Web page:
The House and Senate return next week to face an immediate demand for billions in disaster relief money for Texas, as well as impending deadlines on government funding and lifting the nation's borrowing limit, and even a bill dealing with self-driving cars.
Republican leaders said last week that Congress will quickly consider a "down payment" on what could become a massive federal bill required to clean up after Hurricane Harvey.
Trump administration officials Friday were mulling a $6 billion request the House and Senate are expected to vote on next week. But reports late Friday suggested that number could increase between now and the final vote given the magnitude of destruction in Houston.
The initial emergency funding for Harvey will likely pass without much opposition, as even conservative groups are refraining from calls for offsets.
The bill won't require cuts or other measures to pay for it, but future spending will likely bring more conservative scrutiny as lawmaker are wary of pork spending in disaster relief legislation used to help states recover from Hurricane Katrina in 2005, and Superstorm Sandy in 2012.
"It is imperative the administration and lawmakers avoid a Sandy-style package riddled with non-emergency spending," the conservative Heritage Action warned in a statement. "Any funds that falls outside the strict definition of ‘emergency spending' should, such as the reported inclusion of small business loans, be offset."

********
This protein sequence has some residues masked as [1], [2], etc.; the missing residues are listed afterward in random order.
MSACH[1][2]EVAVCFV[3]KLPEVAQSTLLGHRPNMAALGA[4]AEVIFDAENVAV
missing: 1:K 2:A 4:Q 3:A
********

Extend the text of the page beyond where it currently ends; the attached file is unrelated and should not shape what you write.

Meanwhile, lawmakers are working dual tracks on government spending, which expires at the end of the fiscal year on Sept. 30.
The House plans to vote next week on the 2018 Department of the Interior, Environment, and Related Agencies Appropriations Act, which combines several funding measures. It's the second group of funding bills to be considered by the House, but a larger bipartisan deal will be needed with the Senate.
But even as long-term work on 2018 funding continues, the quick deadline coming up this month will likely require Congress to pass a short-term spending measure, or continuing resolution, which maintains 2017 levels for a few extra weeks or even months. A Republican aide said a short-term funding bill is in the works in case it is needed.
The Trump administration, which is seeking $1.6 billion for a southern border wall in fiscal 2018, said it will not hold up a short-term spending bill that excludes wall funding. But it will be looking to fund the wall once work starts on the full-year funding bill.
A measure to raise the nation's debt ceiling could be combined with the continuing resolution or passed by itself, but it must happen by Sept. 29, according to Treasury Secretary Steve Mnuchin.
Republican leaders Friday were weighing the idea of linking flood money to the debt ceiling increase, which would make it harder for fiscal hawks to vote "no," given the magnitude of the disaster in Houston.
The Senate hasn't scheduled any major legislation and will start the week with a vote on Timothy Kelly, Trump's nominee to serve as the United States District Judge for the District of Columbia.
The Senate will start weighing what to do about Obamacare's cost sharing subsidies. The Health, Education, Labor and Pensions Committee has scheduled a hearing on the issue Sept. 7 and will then begin working on a bipartisan plan to extend the subsidies, which Chairman Lamar Alexander, R-Tenn., said should last for a year.
Outside of all these immediate issues, the House schedule also includes consideration of a bill that would speed up deployment of self-driving cars. The legislation would exempt up to 25,000 vehicles from auto safety requirements for a year.
"This vote will pave the way for the safe testing, development, and deployment of self-driving cars across the U.S.," said House Energy and Commerce Committee Chairman Greg Walden, R-Ore.